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The Impact of EU Trade Agreements on Global Economy: A €2 Trillion Game Changer

Unlocking the Value: A Comprehensive Analysis of EU Trade Agreements and Their Impact on Businesses in 2022

The Third Annual Report on the Implementation and Enforcement of EU Trade Policy, which was released in November 2023, states that in 2022, the value of commerce between the EU and its international partners via free trade agreements topped €2 trillion for the first time.

According to a survey by the European Commission, trade growth with our top 20 trading partners averaged over 30% in 2022. In collaboration with EU companies and Member States, the Commission also removed more than thirty trade restrictions in 19 different nations. In 2022 alone, 7 billion euros in EU exports were made possible thanks to the five years of barrier-breaking efforts. Additionally, our agreements have strengthened worker rights and environmental protection.

Trade agreements are critical for the EU’s economic security. They support jobs, growth and innovation, help us respond to geopolitical shocks, and reduce critical dependencies. Strengthening our focus on implementation and enforcement has generated billions in savings for our exporters as well as delivering stronger protection for environment and labour rights – meaning we are delivering even more value from our trade deals
Valdis Dombrovskis, Executive Vice-President and Commissioner for Trade - 15/11/2023

With 74 nations participating in trade agreements, the EU has the greatest network of accords in the world and accounts for 44% of all EU commerce. With the exception of energy items, trade between the EU and its trade agreement partners surpassed trade with all other countries in 2022. These agreements have aided in maintaining investment and commerce amid a challenging international economic climate marked by escalating geopolitical risks, such as Russia's actions against Ukraine.

Trade agreements encourage diversity, resilience, and exports.

Trade agreements kept generating stronger supply networks and economic development by:

  • giving EU producers and farmers new export opportunities: for instance, under the relevant trade agreements, EU exports of pharmaceuticals to Vietnam increased by 152%, EU exports of automobiles and parts to South Korea by 217%, EU exports of meat to Canada increased by 136%, and EU exports of services to Canada increased by 54%. 670 000 small and medium-sized EU companies that export to third countries are supported by EU trade.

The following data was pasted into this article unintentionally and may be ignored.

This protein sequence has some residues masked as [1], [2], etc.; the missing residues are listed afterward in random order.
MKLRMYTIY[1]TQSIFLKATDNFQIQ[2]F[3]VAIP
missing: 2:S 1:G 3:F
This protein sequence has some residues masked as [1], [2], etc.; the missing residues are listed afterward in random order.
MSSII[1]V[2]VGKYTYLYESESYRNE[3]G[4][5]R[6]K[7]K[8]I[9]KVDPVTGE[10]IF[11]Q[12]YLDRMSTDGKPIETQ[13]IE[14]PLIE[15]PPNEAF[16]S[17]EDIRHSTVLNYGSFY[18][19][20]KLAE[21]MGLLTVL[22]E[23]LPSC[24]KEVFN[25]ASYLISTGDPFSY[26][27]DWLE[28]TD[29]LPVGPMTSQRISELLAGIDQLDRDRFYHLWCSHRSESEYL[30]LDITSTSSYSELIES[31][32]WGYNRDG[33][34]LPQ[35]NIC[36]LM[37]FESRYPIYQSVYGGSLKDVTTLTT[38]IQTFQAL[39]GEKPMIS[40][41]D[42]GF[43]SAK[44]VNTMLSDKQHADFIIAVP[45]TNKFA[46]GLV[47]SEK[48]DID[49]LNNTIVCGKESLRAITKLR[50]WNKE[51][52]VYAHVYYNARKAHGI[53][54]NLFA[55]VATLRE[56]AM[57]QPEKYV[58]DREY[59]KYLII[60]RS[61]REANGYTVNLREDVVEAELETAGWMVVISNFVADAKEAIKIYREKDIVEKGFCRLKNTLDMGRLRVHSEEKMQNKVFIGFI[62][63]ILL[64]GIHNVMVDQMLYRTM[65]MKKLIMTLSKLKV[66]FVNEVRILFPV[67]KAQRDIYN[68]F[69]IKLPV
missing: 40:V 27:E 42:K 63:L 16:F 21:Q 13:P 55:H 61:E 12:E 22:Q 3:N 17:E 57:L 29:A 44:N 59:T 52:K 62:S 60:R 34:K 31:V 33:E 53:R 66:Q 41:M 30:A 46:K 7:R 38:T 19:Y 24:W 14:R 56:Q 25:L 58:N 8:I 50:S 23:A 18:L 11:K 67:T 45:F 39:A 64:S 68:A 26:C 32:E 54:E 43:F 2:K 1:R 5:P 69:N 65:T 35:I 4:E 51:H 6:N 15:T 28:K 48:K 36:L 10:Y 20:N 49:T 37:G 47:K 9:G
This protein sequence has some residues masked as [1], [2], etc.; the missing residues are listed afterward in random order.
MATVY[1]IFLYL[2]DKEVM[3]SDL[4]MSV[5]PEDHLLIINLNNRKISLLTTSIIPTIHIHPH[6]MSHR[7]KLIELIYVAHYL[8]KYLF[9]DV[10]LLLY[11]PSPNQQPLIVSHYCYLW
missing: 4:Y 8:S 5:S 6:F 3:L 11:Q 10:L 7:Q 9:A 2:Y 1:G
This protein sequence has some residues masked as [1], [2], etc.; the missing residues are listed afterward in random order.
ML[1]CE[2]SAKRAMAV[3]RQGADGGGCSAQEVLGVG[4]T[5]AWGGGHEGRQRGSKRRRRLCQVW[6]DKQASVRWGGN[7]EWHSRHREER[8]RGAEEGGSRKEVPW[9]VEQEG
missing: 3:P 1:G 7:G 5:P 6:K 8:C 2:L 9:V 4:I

• Increasing the exports' resistance to external shocks: The €174 billion increase in EU shipments of items subject to sanctions to preferred partners in 2022 more than made up for the €27 billion decline in exports to Russia.

Gaining access to vital inputs and minimising over-reliance on one nation: during the first five years of the EU-Canada (CETA) agreement, imports of essential raw materials into the EU increased by 56%, while growth in imports of these materials from other sources only reached 25%. This development supported the EU's diversification strategy away from Russia. Essential raw resources are needed for the EU economy to undergo digital and ecological revolutions.

Taking down obstacles and resolving conflicts

Thirteen trade obstacles were lifted in 19 partner countries by the Commission in 2022. In crucial industries like agri-food, medicines, and health and beauty, this increases EU exports.

Examples include Costa Rica eliminating its ten-year 10% charge on beer imported from the EU and the US lifting long-standing restrictions on the entry of sheep and goat products.

At the World Trade Organisation, dispute resolution proceeded. Over an unfair green energy subsidy programme, the EU started four new complaints, the first of which was with the United Kingdom. After only four months, a mutually agreeable solution was reached to this disagreement. In addition, the EU won its battle with Turkey about discriminatory practises in medicines, and it is now keeping an eye on Turkey's efforts to comply.

Encouraging sustainability

Under those accords, which include a chapter on trade and sustainable development, the EU also achieved headway on labour and environmental concerns. Japan and South Korea ratified fundamental ILO conventions as part of this process, which was anticipated in their respective trade agreements with the European Union. Revisions to labour rules have been initiated by Peru and Colombia as a result of increased interaction with these nations.

For Further Details

Value of EU trade deals surpasses €2 trillion - IP/23/5742, see the Report, Staff Working Document, the Brochure & Foreword by EVP Valdis Dombrovskis

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